OCLC is working with seven leading libraries in a pilot program designed to learn more about how linked data will influence library workflows in the future.
The Person Entity Lookup pilot will help library professionals reduce redundant data by linking related sets of person identifiers and authorities. Pilot participants will be able to surface WorldCat Person entities, including 109 million brief descriptions of authors, directors, musicians and others that have been mined from WorldCat, the world’s largest resource of library metadata.
By submitting one of a number of identifiers, such as VIAF, ISNI and LCNAF, the pilot service will respond with a WorldCat Person identifier and mappings to additional identifiers for the same person.
The pilot will begin in September and is expected to last several months. The seven participating libraries include Cornell University, Harvard University, the Library of Congress, the National Library of Medicine, the National Library of Poland, Stanford University and the University of California, Davis.
“This pilot will allow us to gain important feedback from key library partners so we can determine how services might be developed to meet library needs,” said Mary Sauer Games, OCLC Vice President, Product Management. “This is an important step in our commitment to work with libraries to understand their workflow requirements as they begin to work with linked data.”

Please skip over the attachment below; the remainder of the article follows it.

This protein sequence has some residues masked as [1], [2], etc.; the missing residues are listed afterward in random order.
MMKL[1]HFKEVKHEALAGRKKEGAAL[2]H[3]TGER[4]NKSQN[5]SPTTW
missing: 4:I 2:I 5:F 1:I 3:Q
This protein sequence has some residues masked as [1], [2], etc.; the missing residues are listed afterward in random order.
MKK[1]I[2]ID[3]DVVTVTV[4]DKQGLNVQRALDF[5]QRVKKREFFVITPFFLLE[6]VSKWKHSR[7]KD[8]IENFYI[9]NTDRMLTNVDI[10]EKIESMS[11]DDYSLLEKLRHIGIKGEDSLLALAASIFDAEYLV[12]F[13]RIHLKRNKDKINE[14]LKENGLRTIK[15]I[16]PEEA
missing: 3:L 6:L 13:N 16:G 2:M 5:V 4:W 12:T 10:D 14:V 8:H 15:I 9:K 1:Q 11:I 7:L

Linked data is a method of publishing structured data so that it can be easily understood by computers, resulting in opportunities for improved discovery of library collections through a variety of popular sites and Web services, including Google, Wikipedia and social networks.
WorldCat is a set of databases that together comprise the most comprehensive global network of data about library collections and services. WorldCat data is contributed, maintained and shared by libraries around the world and is managed and enhanced by OCLC. WorldCat data supports a range of OCLC and partner services, driving efficiency in library management, improving discovery of library collections and increasing the visibility of libraries on the Web.